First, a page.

Apr. 14th, 2012 08:09 pm
historize: (america reading)
[personal profile] historize
Title: Mirror
Charactors: Germany, America
Rating: PG, just a short aside between Germany and America

America watches them all walk away. Their backs are to him. No one looks back at him. They spoke to each other, some quietly (Canada, Japan), others exuberant and loud (Denmark, Prussia), eager to begin a night of drinking, likely.

And it’s New York City, plenty of places for such things, whether one wants a loud, thumping bar to get thrown out of (Prussia and Denmark again), a quiet hole-in-the-wall (Ireland) or a wine house (France, Spain), there is something for everyone. Russia will go to the district after which is named for him. He will sit in a little café and play cards with his descendants who left for distant shores.

England packs up, their eyes meet but he doesn’t linger either. He has better things to do than hang out with him, as he has heard so many times—he has the speech memorized.

America did well today and he knows it. He gave solid work, he handled everyone accordingly, never raised his voice except in excitement at Japan’s newest technology. He did well, he thought, at least. Still, he always feel like he let someone down whenever he hosts. Germany is the only one who seems to realize America is still standing there in front of the projector.


America looks at him. “Yeah? What’s up, Germany?”

“The meeting is over.”

America looked down and smiled a little. “Yeah…thanks. I’ll shut things down here, thanks, Germany.”

Germany’s eyes linger on him—he doesn’t realize it—America has turned away to turn off his projector and his laptop. “Do you have further plans tonight, America?”

He glanced back and shakes his head. “No, probably not.”

“The others—Prussia and Denmark, would likely welcome you.”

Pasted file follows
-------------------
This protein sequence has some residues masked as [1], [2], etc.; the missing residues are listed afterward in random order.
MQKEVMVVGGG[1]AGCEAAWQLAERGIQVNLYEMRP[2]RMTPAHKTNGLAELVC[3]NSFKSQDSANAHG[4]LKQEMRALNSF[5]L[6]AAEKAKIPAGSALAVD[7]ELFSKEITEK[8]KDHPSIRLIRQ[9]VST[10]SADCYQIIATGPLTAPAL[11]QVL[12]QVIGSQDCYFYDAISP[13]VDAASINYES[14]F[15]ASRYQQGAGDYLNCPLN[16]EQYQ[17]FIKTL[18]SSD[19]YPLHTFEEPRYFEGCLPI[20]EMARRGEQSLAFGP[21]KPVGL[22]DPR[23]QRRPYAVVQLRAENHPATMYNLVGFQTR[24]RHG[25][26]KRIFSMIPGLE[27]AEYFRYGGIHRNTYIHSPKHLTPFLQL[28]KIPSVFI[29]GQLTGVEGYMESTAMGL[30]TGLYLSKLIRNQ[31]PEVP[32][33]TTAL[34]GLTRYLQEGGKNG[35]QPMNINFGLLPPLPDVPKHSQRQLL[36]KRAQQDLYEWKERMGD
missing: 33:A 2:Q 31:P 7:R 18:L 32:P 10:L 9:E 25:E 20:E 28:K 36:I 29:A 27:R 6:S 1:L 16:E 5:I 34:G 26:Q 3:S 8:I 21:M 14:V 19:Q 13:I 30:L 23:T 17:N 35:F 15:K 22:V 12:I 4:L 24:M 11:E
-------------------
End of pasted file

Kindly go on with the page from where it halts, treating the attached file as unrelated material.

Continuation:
“No, they won’t.”

Germany looked at America’s back. He didn’t say it with any kind of resentment or hollowness, it’s just another fact. Economic numbers or cold fusion, just another fact. Some part of Germany is well aware that America is right—he feels the same stigma still from the countries around him because of the World Wars. Although none of his allies have that stigma any longer in Europe, Germany still bears the heavy burden of a violent recent past. His people still bear it with a heaviness. They can never loudly proclaim that they are Germany—not too proudly either—their mark in history is not the magnificent composers, musicians and scientists but the Nazi War Machine.

For America it is Vietnam, the Middle East, the Cold War, the Middle East again. Experiments or military moves that seemed like a good idea and were disastrous and are constantly thrown in America’s face. Or the faces of his people, who had nothing to do with it.

He can see the weight in America’s shoulders—probably because they are the closest of age in terms of Great Powers. Almost all of the others are much, much older. But he and America became real nations within a hundred years of each other. They looked alike too—at least, Prussia said they did, with an oddly contemplative expression on his face.

The other Old Ones ignore it because they love it when America’s economy is good and when his government makes decisions that they like—but the rest of the time, he’s just ignorant, stupid America. Germany knows this is wrong—America is very bright and he’s very aware of what they think of him. He plays along—though Germany isn’t sure why, except that perhaps the smartest thing America ever did was let the others think he’s stupid. But it does grate on the other young nation. The cruel Nazi jokes still get to Germany. He doesn’t sleep at night when France’s Sarcozy makes his comments about them.

Germany looks up because he can feel eyes—and America is watching him. He smiles a little. “Havin a think, Germany?”

“About the past,” Germany answers.

“Dangerous stuff that,” America says, smiling a little more. “But don’t worry—we all make mistakes. That’s history repeating itself. Try to let it roll off, whatever it is. You want a beer?”

“No, no, thank you. I believe I will sleep—we have an early start tomorrow.”

America nodded. “Okay, good night, Germany.”

Germany turns to walk out and then pauses. “America….you did good work today. Thank you for hosting us.”

He hears America startle a little bit but doesn’t wait for an answer, he vanishes through the doorway.

America watches him go. His smile is sad. “Thanks…” he murmurs to himself.

The next day at Germany’s seat, he finds a little envelope. He opens it curiously to neat German writing, ignoring Austria’s grumpy chatter next to him: Germany, Thanks for the Inkheart books. I read all three of them. They were really great. Maybe you could suggest some other German authors to me sometime. Thanks, America

Germany smiled, folded it up and put it in his briefcase. He knows some good ones.
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